The appellate court further questioned whether the governor’s mention of Warren’s suspension during the debate spurs additional questions as to whether the removal was motivated by political beliefs or affiliations, potentially infringing on their First Amendment rights to freedom of speech and association.

“During a recent presidential debate, DeSantis lamented that, in his view, other contenders for the Republican nomination weren’t “willing to stand up and fight back against what the Left is doing to this country.” As evidence that he would do so, DeSantis boasted that … he had “beat[en] George Soros when [he] removed two of his radical district attorneys,” the opinion states. “Andrew Warren was one of the DAs whom DeSantis removed. The question before us today is whether, in doing so, DeSantis violated the First Amendment.”

In a September 2022 interview with Warren, he criticized the timing of his suspension, suggesting that it was predicated on what he referred to as DeSantis’ political ambition to run for president.

“The Governor has made clear that he is focused not on the needs of Floridians, not on the safety of our communities … but on running for President in 2024,” Warren said. “That’s what this is about. A political stunt to further his political ambition.”

Following an appeal to the Florida Supreme Court last June, Warren’s case was dismissed after the justices cited an “unreasonable delay.”

The Court noted that Warren had filed a lawsuit in federal court shortly after his suspension, seeking a writ of quo warranto (a legal action to challenge someone’s right to hold office) based on the claim that the suspension order was insufficient under Florida law. However, when the federal court dismissed the challenge, Warren waited close to five months before filing the petition with the state Supreme Court, with Justices claiming they were not provided with any explanation for the delay. The court concluded that considering the circumstances, it was too late for them to review the case.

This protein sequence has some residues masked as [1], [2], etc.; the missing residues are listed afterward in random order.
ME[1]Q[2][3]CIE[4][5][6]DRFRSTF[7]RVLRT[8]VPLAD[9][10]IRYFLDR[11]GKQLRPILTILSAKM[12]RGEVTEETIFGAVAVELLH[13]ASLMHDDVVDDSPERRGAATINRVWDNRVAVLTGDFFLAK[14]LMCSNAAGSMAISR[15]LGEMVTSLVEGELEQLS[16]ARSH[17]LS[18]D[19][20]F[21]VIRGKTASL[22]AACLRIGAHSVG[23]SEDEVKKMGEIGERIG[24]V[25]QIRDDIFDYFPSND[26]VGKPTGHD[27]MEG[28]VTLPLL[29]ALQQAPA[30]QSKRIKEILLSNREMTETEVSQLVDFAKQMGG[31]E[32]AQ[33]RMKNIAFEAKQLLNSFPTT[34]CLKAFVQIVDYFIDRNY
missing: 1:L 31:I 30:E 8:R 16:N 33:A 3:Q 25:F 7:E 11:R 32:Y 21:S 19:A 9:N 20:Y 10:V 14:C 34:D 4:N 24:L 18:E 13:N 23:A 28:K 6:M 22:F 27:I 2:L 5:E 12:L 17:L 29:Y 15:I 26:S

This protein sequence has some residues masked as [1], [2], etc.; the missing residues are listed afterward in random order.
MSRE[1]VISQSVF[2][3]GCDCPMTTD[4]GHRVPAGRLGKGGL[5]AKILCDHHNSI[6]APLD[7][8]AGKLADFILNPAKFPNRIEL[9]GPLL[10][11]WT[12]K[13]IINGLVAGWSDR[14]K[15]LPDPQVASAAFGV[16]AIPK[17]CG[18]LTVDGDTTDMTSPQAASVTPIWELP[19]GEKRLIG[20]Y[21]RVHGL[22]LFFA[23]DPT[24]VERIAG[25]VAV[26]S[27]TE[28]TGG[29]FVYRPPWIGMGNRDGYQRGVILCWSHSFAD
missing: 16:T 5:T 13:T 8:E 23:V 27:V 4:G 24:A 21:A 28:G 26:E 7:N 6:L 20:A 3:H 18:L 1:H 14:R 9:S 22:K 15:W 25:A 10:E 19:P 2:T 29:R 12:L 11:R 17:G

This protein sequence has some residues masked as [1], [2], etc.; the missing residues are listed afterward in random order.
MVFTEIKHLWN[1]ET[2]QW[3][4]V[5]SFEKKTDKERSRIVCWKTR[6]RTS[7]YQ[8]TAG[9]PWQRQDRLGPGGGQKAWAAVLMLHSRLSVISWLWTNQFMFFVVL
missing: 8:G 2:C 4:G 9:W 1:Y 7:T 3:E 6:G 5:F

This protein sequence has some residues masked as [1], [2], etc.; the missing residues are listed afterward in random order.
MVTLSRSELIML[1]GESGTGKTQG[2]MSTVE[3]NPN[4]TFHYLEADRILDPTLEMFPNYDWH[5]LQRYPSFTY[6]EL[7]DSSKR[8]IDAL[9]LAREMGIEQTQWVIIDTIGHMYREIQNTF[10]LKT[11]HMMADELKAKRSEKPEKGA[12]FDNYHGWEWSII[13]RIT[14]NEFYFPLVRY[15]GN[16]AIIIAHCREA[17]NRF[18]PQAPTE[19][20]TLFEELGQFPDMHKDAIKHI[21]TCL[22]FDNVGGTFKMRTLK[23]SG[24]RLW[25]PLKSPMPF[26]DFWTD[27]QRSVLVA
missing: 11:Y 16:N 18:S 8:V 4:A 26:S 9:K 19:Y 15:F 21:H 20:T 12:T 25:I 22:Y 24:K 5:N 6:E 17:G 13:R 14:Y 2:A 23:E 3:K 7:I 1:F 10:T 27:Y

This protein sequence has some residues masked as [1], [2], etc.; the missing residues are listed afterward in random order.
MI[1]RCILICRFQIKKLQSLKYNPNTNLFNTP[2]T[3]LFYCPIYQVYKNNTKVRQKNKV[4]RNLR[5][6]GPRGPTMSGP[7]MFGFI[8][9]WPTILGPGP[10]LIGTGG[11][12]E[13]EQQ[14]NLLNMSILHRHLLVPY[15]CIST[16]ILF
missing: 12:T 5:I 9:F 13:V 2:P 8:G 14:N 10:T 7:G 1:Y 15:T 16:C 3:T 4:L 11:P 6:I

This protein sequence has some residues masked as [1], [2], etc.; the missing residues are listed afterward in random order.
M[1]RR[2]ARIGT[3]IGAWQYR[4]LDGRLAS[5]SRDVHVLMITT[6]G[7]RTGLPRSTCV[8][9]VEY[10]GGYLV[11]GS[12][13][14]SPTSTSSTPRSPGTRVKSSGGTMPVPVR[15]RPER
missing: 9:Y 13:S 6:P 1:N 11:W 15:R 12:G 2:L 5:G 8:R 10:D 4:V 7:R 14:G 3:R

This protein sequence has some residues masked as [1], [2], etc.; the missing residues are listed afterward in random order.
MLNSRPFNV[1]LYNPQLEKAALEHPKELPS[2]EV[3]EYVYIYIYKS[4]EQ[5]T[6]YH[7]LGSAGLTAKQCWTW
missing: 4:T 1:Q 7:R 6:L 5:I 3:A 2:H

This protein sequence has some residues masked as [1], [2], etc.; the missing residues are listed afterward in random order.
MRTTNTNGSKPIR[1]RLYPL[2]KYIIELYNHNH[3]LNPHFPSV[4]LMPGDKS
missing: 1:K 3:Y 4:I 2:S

“[Warren] waited almost five months before finally petitioning this Court and requesting our “expeditious review” of his state-law claim”, said Justice Charles Canady in his written opinion. ” [The] Petitioner offers no explanation for the delay. We conclude that, under the circumstances of this case, the time for our review has passed.”

The opinion further explained that the power to suspend state officers, like Warren, is granted to the Governor under Article IV, Section 7 of the Florida Constitution, further elucidating that while the courts have a limited role in reviewing suspension orders, the primary check on the Governor’s actions is the Senate, which has the power to remove or reinstate suspended officials.

On Monday, Warren announced that he will not seek a third term in office, despite opening a campaign account in October. His decision was largely attributed to concerns that if he were reelected, DeSantis might again suspend him and appoint a political substitute, according to transmitted communications.

“I have been planning to run for re-election since the day I was suspended. But the governor has made clear that he does not care about the will of the voters or our democracy, and that he is willing to break state and federal law to keep me from serving as State Attorney,” Warren said.